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Daniella Martinez Leal smiles at the camera as she leans on a cardboard bridge creation.
Daniella Martinez Leal and a cardboard bridge she created in APPL 110.

As Carolina ramps up the number of undergraduates participating in research, URSkilled at Carolina develops undergraduate students’ research skills and prepares them to be effective researchers with an entrepreneurial mindset.

URSkilled is part of a broader, intercollegiate “Research for All” initiative between UNC-Chapel Hill, North Carolina A&T University and Campbell University and is supported by a grant from the Kern Family Foundation.

With a focus on research, design, and Making skills, URSkilled workshops were recently offered in the BeAM@CAROLINA MakerSpace to prepare students for success in a research lab.

Daniela Martinez Leal (‘23) participated in the workshop so that she could strengthen her research skills as she begins the MedTech Innovation + Entrepreneurship biomedical engineering master’s program at UNC/NC State. Equipped with a major in biology and minors in chemistry as well as applied sciences and engineering (APSE), Martinez Leal gained more than technical skills in the workshops.

A sign on a table between two potted plants reads: "Rotating Plant Pot."
Martinez Leal’s group project at MakerFest was a decorative rotating plant pot.

“I learned how to make better prototypes by planning out a design, while also becoming more aware of the array of research tools available within the MakerSpaces,” she reflects. “I believe the workshops are incredibly useful for anyone doing research.”

“I am a visual learner and the balance between lecture and hands-on activities was beneficial so that I was able to try things out myself through experiential learning,” Martinez Leal says.

Rich Goldberg, teaching associate professor in the department of applied physical sciences (APS) leads the URSkilled program.

Goldberg says that URSkilled teaches students how to use tools effectively and to go beyond classroom lessons and skills to make real-world connections. “Unlike class projects that may exist individually, exercises in URSkilled encourage students to design pieces that connect and interface beyond singular products,” he explains. “Students learn how to ask appropriate questions, brainstorm ideas, select materials, make prototypes, and troubleshoot problems.”

Martinez Leal agrees, noting how she will apply what she learned in the workshops as she continues into her master’s program.

“The workshops helped me exercise important interpersonal skills, like communication and collaboration,” she says. “This experience has helped me expand on a variety of skills and has demonstrated to me that BeAM is a great resource I can go back to for my projects.”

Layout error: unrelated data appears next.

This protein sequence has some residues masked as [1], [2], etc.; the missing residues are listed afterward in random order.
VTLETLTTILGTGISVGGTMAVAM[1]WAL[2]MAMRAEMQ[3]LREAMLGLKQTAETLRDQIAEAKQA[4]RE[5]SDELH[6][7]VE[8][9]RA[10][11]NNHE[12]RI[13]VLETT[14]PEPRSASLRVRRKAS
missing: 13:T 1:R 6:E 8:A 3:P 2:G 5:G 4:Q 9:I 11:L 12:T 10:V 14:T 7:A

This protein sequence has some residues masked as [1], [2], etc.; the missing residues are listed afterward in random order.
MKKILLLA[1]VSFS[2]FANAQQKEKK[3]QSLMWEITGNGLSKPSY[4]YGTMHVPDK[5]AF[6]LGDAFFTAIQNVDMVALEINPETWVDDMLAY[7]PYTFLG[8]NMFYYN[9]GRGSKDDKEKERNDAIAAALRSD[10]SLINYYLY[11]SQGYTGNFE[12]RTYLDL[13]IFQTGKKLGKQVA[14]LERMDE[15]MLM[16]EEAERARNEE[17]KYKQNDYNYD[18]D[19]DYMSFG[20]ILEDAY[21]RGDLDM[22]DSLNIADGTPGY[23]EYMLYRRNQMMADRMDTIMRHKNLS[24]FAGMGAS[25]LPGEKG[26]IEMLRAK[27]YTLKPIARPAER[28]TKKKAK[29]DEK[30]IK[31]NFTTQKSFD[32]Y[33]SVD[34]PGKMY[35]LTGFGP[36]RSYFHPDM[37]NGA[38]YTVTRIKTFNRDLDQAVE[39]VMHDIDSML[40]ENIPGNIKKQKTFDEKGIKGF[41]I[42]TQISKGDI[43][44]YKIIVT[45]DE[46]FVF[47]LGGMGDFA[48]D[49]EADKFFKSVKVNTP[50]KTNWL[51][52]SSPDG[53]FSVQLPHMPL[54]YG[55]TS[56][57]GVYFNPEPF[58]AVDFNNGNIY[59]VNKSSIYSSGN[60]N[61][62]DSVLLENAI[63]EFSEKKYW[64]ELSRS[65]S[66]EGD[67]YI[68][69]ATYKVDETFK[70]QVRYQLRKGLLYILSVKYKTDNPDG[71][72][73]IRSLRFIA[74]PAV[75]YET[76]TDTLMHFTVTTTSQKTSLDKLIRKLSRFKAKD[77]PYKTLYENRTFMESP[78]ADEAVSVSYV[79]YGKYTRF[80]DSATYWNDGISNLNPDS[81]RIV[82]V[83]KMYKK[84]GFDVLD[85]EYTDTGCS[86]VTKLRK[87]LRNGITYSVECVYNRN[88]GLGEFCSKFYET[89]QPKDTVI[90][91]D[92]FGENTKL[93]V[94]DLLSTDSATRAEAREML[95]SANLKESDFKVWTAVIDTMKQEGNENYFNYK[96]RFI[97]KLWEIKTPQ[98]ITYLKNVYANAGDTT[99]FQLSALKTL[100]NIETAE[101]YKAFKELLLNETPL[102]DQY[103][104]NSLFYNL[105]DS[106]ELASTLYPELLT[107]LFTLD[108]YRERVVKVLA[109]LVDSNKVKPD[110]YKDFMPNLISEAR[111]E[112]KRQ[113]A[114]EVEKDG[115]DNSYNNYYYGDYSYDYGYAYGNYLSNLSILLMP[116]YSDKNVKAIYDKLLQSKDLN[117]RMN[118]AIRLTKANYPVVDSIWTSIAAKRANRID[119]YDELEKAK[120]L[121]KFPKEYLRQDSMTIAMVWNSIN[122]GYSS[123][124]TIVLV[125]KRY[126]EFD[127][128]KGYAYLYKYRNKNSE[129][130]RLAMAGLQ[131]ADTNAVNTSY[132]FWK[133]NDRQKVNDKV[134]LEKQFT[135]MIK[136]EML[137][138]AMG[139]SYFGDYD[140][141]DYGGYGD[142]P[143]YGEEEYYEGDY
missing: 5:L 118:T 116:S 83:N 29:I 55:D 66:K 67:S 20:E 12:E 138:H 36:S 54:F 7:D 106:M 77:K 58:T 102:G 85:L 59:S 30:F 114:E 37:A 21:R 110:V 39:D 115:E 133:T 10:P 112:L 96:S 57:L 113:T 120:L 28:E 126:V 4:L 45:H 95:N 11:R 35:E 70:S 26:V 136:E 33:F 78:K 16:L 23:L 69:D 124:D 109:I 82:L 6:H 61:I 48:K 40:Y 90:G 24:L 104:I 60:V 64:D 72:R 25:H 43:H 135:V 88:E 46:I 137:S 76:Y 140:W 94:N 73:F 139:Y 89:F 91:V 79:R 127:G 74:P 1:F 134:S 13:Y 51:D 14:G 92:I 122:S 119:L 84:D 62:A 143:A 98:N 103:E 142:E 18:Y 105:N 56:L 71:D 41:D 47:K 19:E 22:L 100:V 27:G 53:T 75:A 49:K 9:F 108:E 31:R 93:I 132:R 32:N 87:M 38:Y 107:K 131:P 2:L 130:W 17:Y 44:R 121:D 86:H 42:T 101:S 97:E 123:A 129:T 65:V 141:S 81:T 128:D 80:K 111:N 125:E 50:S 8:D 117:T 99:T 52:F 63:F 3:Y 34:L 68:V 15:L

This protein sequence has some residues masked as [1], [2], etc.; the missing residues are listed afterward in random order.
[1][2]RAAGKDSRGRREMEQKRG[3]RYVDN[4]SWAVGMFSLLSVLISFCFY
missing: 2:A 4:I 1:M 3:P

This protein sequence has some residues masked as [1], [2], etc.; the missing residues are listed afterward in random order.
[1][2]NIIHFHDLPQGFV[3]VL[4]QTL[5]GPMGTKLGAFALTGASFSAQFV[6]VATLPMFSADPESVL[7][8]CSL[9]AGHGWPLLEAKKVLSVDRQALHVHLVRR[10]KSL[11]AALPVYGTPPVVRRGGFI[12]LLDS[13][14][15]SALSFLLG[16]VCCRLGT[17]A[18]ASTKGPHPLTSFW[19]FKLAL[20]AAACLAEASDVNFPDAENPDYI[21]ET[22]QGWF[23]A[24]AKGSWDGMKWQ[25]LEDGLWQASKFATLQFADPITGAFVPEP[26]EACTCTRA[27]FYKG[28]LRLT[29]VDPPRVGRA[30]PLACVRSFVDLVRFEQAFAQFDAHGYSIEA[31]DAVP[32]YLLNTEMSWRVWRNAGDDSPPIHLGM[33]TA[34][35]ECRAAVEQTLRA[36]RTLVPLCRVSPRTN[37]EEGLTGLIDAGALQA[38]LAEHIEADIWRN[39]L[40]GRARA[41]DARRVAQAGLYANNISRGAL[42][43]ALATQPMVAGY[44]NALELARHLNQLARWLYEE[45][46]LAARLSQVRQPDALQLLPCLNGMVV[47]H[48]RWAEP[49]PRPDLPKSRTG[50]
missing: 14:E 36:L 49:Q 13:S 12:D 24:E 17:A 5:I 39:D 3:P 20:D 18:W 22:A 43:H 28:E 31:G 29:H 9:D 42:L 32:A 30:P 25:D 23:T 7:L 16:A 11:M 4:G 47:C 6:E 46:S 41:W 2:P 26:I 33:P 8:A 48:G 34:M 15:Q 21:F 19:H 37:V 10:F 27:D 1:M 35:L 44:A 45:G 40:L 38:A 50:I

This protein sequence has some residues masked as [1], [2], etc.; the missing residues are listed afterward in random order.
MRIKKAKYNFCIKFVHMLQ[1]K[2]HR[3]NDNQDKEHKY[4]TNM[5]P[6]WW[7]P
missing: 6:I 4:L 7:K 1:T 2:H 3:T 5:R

Martinez Leal notes the value of the skills learned through courses in the APSE minor, including APPL 110 Introduction to Design and Making: Developing Your Personal Design Potential; APPL 101 Exploring Engineering; APPL 260, Materials Science and Engineering; and APPL 465 Soft Materials Science.

“The link between these APSE courses and BeAM helped me develop valuable technical skills and a ‘Maker’ mindset which I otherwise would not have had the opportunity to explore,” Martinez Leal shares. “The resources at BeAM opened the door for creativity and inspired me to think about projects I could do in my free time and for academic purposes.”

URSkilled prepares undergraduate students at Carolina for the newly instituted Research & Discovery requirement which stipulates that all undergraduates must participate in research efforts.

“URSkilled is an important initiative at UNC as we increase the number of undergraduates in research,” Goldberg says. While the workshops do not fulfill the research requirement, Goldberg says they will help equip undergraduates with the skills needed for success in research labs and professional development.

The workshops will be offered again in the 2023 fall semester with more information forthcoming when the schedule is finalized.

Research for All (R4A) is a multi-institutional project funded by the Kern Family Foundation to increase opportunities for undergraduate research, to eliminate the barriers to participation, and to help students succeed in research opportunities.

By Sarah Auerbach, Department of Applied Physical Sciences



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